Racist graffiti was discovered in a building on the Syracuse University campus Wednesday, days after racial slurs were found in a residence hall in a separate incident that prompted a response from the governor of New York and a sit-in by students.
The Syracuse University Department of Public Safety said in a statement Thursday it is actively investigating a bias incident reported at about 5:30 p.m. Wednesday.
"Graffiti using language that is derogatory to Asian individuals and vandalism were discovered in a bathroom stall in the Physics Building," the statement said. "There are no suspects at this time."
A few dozen students gathered in a campus center Wednesday in protest of the university's response to a separate incident last week involving racist graffiti and vandalism at a residence hall. The university did not disclose what the racist graffiti was in that incident, but The Daily Orange student newspaper which was first to report on the vandalism, said the racial slurs were written against black and Asian people.
Renegade Magazine, which describes itself as a platform for black college students, also said it involved the N-word.
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"On Wednesday, Nov, 6, in Day Hall, not only did someone take out all the light fixtures and put them in the toilets, they wrote the N-word across the bathrooms on both floors," Renegade Magazine said in an Instagram post earlier this week.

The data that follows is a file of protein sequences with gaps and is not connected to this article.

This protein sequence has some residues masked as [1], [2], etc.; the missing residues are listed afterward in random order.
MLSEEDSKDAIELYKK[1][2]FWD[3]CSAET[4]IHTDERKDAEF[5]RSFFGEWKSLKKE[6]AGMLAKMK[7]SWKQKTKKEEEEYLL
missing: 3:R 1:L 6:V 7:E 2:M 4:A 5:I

"Once notified of the actions, the chief of the department of public safety, the chief diversity officer, the dean of students, and an administrator told the residents on the floors to not spread any photos or videos of the incident," the magazine reported.
After last week's incident of graffiti became public, Gov. Andrew Cuomo on Monday directed the New York State Police Hate Crimes Task Force and the state Division of Human Rights to investigate.
"I'm disgusted by the recent rash of hateful language found scrawled on the walls at Syracuse University, where students from around the world are drawn each year in the pursuit of higher learning," Cuomo said. "These types of hateful and bigoted actions seek to splinter and segregate our communities, and they have no place in New York — period."
That same day, Syracuse's vice president for the student experience said the school was first alerted of the racist graffiti and vandalism on Nov. 7 and the incident was being investigated.
Syracuse University Chancellor Kent Syverud expressed disappointment in the university's response to the initial incident in a Nov. 12 statement.
"It’s clear that the members of the leadership team should have communicated more swiftly and broadly," he said. "I am disappointed that didn’t happen in this case."
The chancellor briefly attended Wednesday's sit-in, where students held signs saying "Where is Kent?" and submitted a series of demands to administrators including that any student involved with the recent hate crimes be expelled, the school's current anti-harassment policy be revised, new staff and faculty undergo mandatory diversity training and the option for same-race roommate selection on housing applications for all students.
The students protesting said if the demands are not met by next Wednesday, they will call for the resignation of the chancellor and chief diversity officer.